21

 

Item 12.  Security Ownership of Certain Beneficial Owners and Management and Related Stockholder Matters.  

 

The following table sets forth, as of the date of this report, the beneficial ownership of our common stock by each director and executive officer, by each person known by us to beneficially own 5% or more of our common stock and by directors and executive officers as a group.  Unless otherwise stated, the address of the persons set forth in the table is c/o the Company, 1512 E. Broward Blvd, Suite 300, Fort Lauderdale, FL 33301.

 

Names and addresses of beneficial
owners
  Number of shares
of
common stock*
    Percentage
of class
(%)*
 
             
Directors and executive officers:                
                 
Alexander M. Salgado (1)     29,007,833       25.8  
                 
Erduis Sanabria (2)     29,007,833       25.8  
                 
Dave Smith     375,000       *  
                 
Rianna Meyer     166,667       *  
                 
Derek Thomas     66,667       *  
                 
Bao T. Doan, M.D.     0       0  
                 

Kellie Newton

    0        
                 

All directors and executive officers as a group (seven persons) (1)(2)

    35,229,850       30.7  
                 
Other 5% or greater shareholders:                
                 
George Attlee Boden
198 Magellan Quay
Grand Cayman
Cayman Islands KY1-1108
    14,375,000       13.1  
                 
William R. Maines
15 Meadowood Lane
Binghamton, NY 13901
    10,000,000       9.1  

 

* Includes shares issuable upon the exercise of options within sixty (60) days of the date of this prospectus.
   
(1) Includes (a) 5,680,350 shares owned of record by Mr. Salgado; (b) 2,333,333 shares underlying presently exercisable options held by Mr. Salgado; and (c) 20,994,150 shares held by other shareholders who were former Members of 271, which Messrs. Salgado and Sanabria have the right to vote (but not dispose of) pursuant to a five-year voting agreement entered into among Messrs. Salgado, Sanabria and such other shareholders at Closing of the Acquisition on September 37, 2017 (the “ Voting Agreement ”).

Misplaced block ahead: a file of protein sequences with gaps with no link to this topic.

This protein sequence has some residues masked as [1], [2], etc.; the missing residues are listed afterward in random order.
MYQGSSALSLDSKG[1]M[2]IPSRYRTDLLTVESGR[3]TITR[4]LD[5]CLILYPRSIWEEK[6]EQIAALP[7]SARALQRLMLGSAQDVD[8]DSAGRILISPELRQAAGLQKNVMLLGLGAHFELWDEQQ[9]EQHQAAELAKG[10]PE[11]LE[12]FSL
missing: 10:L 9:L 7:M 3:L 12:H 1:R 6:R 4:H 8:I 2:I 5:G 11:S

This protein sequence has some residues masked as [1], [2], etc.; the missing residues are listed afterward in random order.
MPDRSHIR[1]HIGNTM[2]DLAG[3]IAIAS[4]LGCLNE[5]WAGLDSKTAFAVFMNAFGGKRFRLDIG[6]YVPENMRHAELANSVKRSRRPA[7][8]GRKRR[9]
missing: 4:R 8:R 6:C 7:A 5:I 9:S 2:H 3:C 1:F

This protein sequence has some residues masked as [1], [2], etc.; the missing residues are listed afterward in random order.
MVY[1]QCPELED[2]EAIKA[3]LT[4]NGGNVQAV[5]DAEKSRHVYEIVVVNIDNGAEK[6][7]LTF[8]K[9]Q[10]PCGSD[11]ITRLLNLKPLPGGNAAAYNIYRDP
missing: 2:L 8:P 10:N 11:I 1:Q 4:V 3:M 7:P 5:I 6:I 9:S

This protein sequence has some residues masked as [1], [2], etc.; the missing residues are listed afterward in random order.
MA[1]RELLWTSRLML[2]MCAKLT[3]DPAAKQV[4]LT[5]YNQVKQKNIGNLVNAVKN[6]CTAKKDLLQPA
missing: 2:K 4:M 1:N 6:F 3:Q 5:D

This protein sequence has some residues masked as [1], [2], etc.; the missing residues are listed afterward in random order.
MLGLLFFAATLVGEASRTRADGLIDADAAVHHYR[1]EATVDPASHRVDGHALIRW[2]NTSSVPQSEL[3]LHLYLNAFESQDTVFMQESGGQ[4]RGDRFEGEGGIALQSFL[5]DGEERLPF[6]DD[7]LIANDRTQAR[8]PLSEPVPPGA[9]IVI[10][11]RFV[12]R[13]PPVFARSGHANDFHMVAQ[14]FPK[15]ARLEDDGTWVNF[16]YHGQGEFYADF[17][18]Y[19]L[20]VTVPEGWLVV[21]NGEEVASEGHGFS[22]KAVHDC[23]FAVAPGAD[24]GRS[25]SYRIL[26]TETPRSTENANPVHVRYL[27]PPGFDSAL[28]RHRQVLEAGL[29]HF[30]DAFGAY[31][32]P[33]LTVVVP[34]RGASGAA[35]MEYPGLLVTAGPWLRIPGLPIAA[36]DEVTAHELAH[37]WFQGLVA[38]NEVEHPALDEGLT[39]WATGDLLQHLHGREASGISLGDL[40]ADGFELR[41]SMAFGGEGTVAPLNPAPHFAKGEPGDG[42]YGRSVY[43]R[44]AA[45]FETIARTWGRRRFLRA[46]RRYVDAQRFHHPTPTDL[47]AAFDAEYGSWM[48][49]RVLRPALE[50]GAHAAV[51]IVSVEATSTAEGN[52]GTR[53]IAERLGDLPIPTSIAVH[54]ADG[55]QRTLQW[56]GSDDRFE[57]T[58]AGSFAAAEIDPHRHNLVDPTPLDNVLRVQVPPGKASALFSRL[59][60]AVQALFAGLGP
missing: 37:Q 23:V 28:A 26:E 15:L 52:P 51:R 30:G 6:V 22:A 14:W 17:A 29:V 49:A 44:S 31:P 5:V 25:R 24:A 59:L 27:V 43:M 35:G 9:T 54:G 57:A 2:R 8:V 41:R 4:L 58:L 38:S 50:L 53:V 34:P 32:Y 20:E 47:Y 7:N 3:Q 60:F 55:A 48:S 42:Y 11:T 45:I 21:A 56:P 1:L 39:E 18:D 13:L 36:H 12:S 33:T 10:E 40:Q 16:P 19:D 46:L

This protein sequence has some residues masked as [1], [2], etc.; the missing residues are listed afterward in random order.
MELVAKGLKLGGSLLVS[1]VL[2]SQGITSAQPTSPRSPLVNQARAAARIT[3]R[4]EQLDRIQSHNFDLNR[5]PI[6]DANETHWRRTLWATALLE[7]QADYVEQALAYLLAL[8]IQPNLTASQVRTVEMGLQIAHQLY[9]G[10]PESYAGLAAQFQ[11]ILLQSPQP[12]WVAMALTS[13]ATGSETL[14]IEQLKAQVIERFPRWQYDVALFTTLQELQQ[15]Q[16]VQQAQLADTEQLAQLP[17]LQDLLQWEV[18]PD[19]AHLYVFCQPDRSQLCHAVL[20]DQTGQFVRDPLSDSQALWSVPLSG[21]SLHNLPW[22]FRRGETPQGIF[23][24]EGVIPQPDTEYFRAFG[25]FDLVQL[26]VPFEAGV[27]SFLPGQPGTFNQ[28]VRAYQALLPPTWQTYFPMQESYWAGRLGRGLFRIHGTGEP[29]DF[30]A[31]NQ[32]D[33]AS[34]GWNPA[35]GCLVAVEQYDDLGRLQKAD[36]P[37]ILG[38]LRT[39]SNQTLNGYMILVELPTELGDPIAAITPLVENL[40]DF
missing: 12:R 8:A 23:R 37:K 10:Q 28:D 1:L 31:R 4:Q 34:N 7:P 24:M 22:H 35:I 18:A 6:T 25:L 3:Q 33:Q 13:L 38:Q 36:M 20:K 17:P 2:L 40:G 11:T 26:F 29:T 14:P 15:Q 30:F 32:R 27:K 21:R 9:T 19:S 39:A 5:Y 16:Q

(2) Includes (a) 5,680,350 shares owned of record by Mr. Sanabria; (b) 2,333,333 shares underlying presently exercisable options held by Mr. Sanabria; and (c) 20,994,150 shares held by other shareholders who were former Members of 271, which Messrs. Salgado and Sanabria have the right to vote (but not dispose of) pursuant to the Voting Agreement.

 

The persons named above have full voting and investment power with respect to the shares indicated.  Under the rules of the SEC, a person (or group of persons) is deemed to be a “ beneficial owner ” of a security if he or she, directly or indirectly, has or shares the power to vote or to direct the voting of such security, or the power to dispose of or to direct the disposition of such security.  Accordingly, more than one person may be deemed to be a beneficial owner of the same security.